Years ago, I went on a date with a short, dark, and handsome architect who had the colossal arrogance of anyone who thinks he can decide what sort of giant building the rest of us have to look at for the next five decades. He wanted to introduce me to sushi (this was a long time ago). But he was so friggin’ condescending when he warned me only to take a teeny-tiny taste of the bright green mound of wasabi that I popped a huge dollop into my mouth.
Blinding fast so the tears just made my eyes shiny, I smiled. “It’s great!” My reward was his dropped jaw.
I do like heat, and spice, and intensity, though not always by the forkful. That is why I rolled my eyes when I heard Dr. Paul Rozin, a food and psychology researcher from the University of Pennsylvania, insist that craving chili-pepper heat was a form of benign masochism.
Oh, for God’s sake. The pain of a chili pepper is a temporary offering to the gods of endorphin release. The heat lingers far longer, jazzing up the entire dinner. Life itself, for an hour or two, has more savor.
I looked up Rozin’s research. In 1980, after what must have been an amusing few months trying to teach rats to like chili peppers, he refocused on humans. What he observed was “a clear hedonic shift,” as some of us came to like the burning sensation that drove others away. Maybe there were enough positive associations, he wrote, with an enhancement of taste or social rewards. But “it is also possible that the initial negative response to chili pepper is necessary for the eventual liking. Chili stimulates an innate sensory ‘warning’ system but is not harmful. The enjoyment of the irritation may result from the user’s appreciation that the sensation and the body’s defensive reaction to it are harmless.”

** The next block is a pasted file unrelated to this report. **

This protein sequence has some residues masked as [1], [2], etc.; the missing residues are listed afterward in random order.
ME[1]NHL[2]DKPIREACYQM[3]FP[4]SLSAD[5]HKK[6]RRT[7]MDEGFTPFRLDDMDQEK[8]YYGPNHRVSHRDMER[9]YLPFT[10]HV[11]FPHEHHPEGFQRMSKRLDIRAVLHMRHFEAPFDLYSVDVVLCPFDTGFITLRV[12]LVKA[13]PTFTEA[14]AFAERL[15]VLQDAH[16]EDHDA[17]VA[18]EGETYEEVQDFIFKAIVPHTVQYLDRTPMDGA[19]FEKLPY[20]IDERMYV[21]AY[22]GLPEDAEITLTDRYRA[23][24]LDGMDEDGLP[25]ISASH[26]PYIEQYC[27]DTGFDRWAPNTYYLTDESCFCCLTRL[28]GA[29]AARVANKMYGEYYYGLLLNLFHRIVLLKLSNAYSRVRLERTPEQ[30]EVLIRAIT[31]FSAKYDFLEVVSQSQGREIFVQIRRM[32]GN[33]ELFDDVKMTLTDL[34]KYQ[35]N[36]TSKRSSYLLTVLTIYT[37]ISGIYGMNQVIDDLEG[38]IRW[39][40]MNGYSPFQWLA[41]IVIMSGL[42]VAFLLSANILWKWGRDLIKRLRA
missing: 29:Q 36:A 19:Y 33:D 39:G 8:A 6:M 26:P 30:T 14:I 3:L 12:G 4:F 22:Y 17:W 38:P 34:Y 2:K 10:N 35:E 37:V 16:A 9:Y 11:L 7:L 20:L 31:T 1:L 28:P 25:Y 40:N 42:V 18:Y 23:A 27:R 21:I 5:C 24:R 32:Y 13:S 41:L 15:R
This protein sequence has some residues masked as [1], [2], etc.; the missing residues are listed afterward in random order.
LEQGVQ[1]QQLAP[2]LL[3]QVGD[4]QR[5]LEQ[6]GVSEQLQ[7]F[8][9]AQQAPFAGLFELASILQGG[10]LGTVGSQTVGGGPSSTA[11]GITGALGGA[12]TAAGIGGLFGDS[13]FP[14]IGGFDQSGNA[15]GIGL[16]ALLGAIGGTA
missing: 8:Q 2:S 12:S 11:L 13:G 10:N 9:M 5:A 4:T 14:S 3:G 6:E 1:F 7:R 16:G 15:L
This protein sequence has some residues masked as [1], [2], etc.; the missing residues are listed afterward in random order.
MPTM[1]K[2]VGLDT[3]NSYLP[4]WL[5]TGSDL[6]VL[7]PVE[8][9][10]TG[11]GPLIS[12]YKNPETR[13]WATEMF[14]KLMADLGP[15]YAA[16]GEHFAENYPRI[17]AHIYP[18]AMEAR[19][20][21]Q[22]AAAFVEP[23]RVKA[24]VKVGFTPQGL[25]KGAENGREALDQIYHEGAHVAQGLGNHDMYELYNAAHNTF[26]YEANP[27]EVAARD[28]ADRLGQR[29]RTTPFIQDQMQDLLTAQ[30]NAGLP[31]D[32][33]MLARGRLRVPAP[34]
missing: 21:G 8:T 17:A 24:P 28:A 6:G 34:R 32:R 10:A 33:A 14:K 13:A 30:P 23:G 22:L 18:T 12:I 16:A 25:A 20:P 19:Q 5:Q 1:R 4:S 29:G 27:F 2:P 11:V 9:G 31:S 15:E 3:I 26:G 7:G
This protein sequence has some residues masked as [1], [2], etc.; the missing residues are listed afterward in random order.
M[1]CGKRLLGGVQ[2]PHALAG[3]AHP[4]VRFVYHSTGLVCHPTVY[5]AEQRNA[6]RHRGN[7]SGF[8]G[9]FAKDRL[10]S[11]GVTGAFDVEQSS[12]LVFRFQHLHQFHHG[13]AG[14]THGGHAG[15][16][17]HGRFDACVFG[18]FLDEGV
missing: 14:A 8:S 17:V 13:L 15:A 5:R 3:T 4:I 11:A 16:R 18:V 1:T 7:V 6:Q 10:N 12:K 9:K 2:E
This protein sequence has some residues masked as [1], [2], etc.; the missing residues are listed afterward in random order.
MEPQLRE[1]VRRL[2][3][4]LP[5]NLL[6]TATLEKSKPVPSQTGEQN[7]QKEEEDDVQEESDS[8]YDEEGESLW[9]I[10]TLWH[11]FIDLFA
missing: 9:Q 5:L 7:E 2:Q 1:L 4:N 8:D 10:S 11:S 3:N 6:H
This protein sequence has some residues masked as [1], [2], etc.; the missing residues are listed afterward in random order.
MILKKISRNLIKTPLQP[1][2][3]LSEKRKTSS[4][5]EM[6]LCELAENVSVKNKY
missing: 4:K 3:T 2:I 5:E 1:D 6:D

That sounds like asking a nonpoisonous snake to bite you just so you can relax about the venom.
Rozin sees eating chilis as thrill-seeking behavior that is enjoyable because of its “constrained risk.” If he is right, there is definitely a continuum: I grew ghost peppers last summer, took one small taste of the harvest, and gave all the peppers away to my friends, saying only, “L’il hot.” It is always more interesting to experience things for oneself.
Making a gift of those ghost peppers might well have been sadistic, but I would hardly call eating their less bellicose cousins masochism. I grew up with Irish cooking: meat boiled gray and rubbery, green beans boiled gray and mushy, salt the only seasoning. When I discovered spice, the world exploded into kaleidoscopic color. This is about pleasure, not pain.
Granted, the line between the two can wobble.
We court pain daily. We dive into sweaty, exhausting DIY projects; do weekend sports we know will leave us sore and blistered; grimace as we train for marathons; wait to be kicked in karate class; jam our feet into narrow, pointy-toed heels; tweeze and wax; drink too much; provoke a fight just to keep a relationship lively.
Some of this is about social identity, like my wasabi. We want to be seen as brave, daring, tough, fit, gorgeous, fun, formidable. Or we just want to be noticed, period.
But at other times, the point is that the reward matters more than the pain. Freud just might have been wrong about this one, too. A calculus of pleasure versus pain is not our only math.